April 24, 2011

The New Sphere #Humanitarian Charter and Minimum Response Standards 2011


I am quite excited to see that the new edition of the Sphere Humanitarian Charter and Minimum Response standards are coming out this April.  Although the printed edition is not yet available, the pdf is may be directly downloaded from the website here.  After a cursory glance, there is a significant improvement within the new edition, as it presents information in a more concise manner.  The new standards are not perfect of course.  As Under Secretary General of the ICRC says in the video below, there are times that meeting the standards may not be feasible, such as the provision of adquate space for shelter within Haiti, however, it is important that humanitarian actors utilize the Sphere standards to understand the repercussions of planning settlements with overly concentrated density; such as furthering gender divisions and escalating health dangers.


I have a particular interest in the Sphere Settlement Standards, having previously researched the feasibility of such standards to meet the demands of refugee camp planning in a protracted settlement.    My previous research concluded that Sphere lacked the tools to facilitate protracted communities within refugee camps as it did not engage the tools, assets, and networks that developed over time.  Furthermore, I felt that it was insufficient for meeting the needs of populations displaced by violent conflict, as it failed to tie the needs of the population to the pyscho-social conditions of their legal status and departure.  By not considering how the roots of displacement are reflected within new social and settlement patterns, intervening agencies arguably provide less benefit than may appear.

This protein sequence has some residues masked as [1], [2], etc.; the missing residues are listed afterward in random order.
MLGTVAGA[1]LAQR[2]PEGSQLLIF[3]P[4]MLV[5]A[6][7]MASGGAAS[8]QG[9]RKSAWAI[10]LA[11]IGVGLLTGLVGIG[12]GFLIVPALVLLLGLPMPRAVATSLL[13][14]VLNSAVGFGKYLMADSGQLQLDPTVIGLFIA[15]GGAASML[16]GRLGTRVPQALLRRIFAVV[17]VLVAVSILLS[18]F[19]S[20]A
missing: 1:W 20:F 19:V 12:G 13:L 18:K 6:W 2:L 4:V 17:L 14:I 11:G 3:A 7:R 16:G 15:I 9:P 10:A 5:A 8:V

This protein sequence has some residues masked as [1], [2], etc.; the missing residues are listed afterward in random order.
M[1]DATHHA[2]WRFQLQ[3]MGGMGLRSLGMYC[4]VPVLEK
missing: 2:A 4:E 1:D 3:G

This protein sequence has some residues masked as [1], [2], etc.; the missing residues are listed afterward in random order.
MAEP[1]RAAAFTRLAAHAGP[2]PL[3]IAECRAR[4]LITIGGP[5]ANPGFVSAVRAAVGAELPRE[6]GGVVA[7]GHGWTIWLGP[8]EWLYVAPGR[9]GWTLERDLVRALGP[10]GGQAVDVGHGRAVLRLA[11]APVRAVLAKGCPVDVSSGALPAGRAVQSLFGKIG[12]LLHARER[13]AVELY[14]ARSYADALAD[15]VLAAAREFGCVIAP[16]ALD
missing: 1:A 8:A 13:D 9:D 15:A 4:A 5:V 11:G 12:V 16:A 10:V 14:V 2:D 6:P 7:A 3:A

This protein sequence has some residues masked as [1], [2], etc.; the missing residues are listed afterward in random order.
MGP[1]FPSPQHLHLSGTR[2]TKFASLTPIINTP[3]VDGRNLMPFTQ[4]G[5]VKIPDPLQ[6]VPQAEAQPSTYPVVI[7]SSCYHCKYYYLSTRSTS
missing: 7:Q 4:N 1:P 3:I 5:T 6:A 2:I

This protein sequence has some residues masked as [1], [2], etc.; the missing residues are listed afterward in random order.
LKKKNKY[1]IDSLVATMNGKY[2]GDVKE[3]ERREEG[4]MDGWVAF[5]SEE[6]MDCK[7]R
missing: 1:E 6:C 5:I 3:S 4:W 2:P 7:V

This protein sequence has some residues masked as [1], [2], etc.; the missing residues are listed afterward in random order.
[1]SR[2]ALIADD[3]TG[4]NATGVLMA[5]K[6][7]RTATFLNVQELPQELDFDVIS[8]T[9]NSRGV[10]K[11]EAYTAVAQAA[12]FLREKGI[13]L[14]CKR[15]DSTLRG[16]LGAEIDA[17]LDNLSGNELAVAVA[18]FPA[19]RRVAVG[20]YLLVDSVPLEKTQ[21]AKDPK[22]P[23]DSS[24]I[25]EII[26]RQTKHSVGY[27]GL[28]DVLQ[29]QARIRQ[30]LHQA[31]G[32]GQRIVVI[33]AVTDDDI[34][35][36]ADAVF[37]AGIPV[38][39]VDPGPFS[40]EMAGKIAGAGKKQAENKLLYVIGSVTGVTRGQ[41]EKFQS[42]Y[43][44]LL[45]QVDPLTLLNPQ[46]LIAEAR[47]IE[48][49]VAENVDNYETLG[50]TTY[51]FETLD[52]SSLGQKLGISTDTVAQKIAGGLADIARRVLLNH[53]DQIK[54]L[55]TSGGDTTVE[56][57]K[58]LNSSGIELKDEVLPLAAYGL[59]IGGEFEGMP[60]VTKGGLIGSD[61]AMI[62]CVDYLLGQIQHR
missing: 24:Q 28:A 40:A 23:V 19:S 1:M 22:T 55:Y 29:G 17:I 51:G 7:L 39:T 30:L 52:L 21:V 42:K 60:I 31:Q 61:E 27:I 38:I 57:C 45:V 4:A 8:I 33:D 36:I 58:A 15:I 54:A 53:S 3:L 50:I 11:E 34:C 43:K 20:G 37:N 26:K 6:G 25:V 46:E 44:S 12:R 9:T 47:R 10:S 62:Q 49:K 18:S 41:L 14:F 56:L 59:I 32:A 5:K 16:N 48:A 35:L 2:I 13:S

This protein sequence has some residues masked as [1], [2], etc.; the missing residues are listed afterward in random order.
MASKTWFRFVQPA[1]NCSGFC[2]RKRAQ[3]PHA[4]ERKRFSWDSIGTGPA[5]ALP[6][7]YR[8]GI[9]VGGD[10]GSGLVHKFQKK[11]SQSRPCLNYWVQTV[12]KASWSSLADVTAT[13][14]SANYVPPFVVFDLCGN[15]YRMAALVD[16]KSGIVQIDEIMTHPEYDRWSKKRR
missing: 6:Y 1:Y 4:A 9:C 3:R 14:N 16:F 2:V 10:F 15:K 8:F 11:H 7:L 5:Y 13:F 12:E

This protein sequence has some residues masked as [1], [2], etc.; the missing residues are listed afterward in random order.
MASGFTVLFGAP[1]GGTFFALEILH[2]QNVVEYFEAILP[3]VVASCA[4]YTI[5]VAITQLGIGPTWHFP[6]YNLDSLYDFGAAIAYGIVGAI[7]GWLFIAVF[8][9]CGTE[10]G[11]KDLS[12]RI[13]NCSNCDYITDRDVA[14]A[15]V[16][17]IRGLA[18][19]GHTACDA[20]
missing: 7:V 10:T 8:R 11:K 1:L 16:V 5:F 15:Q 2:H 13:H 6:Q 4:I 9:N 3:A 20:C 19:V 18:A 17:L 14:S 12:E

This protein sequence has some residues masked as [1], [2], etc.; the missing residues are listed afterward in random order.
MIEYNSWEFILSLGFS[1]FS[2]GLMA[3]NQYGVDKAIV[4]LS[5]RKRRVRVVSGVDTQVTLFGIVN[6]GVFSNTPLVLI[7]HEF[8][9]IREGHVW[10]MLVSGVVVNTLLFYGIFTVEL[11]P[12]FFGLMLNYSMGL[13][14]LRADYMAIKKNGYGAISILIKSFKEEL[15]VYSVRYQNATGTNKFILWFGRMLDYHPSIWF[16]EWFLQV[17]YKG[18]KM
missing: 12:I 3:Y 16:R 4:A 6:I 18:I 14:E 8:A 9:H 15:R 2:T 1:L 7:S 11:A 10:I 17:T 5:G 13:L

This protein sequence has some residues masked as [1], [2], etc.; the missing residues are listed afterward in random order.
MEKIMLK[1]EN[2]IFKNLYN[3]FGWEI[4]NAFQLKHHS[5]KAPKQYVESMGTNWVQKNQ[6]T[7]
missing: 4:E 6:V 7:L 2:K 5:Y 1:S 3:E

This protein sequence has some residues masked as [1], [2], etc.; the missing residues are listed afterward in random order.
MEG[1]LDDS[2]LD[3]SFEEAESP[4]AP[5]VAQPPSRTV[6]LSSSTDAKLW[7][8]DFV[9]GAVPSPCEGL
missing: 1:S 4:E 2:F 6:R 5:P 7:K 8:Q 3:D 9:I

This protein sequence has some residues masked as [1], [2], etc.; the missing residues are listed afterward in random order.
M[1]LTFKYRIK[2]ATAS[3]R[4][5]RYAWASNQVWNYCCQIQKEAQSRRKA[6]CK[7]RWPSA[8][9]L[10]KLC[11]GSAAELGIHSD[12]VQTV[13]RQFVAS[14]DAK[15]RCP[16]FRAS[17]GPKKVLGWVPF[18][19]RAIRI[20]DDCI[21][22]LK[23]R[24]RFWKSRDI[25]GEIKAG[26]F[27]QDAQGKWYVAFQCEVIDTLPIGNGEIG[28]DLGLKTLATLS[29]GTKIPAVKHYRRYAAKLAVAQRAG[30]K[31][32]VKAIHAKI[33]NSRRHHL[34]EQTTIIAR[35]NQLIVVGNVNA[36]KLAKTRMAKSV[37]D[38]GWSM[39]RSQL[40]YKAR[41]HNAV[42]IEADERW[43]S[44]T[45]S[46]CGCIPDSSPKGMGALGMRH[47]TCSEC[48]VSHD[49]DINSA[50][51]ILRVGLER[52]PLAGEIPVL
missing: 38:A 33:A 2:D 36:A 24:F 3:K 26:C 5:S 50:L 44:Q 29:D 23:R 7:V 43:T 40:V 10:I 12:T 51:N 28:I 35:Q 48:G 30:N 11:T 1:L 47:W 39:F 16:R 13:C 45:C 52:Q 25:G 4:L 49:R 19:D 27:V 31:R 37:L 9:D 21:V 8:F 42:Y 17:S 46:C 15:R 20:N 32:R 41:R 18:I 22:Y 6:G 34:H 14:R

Fortunately the new Sphere Minimum Standards covers many similar issues, or at the very least, many of the of the emerging issues facing the humanitarian community including: civil-military relations, the role of protection and vulnerable populations, a discussion of rapid and long term assessments, monitoring and evaluation, aid worker performance measures, and most importantly, a recognition of the relative values of these standards depending on circumstance.   All of these new tools and frameworks accommodate a more community-centered approach and demonstrates the new Sphere 2011 as a significant improvement.  Of course the real value of its improvement is to be demonstrated over the following years through implementation.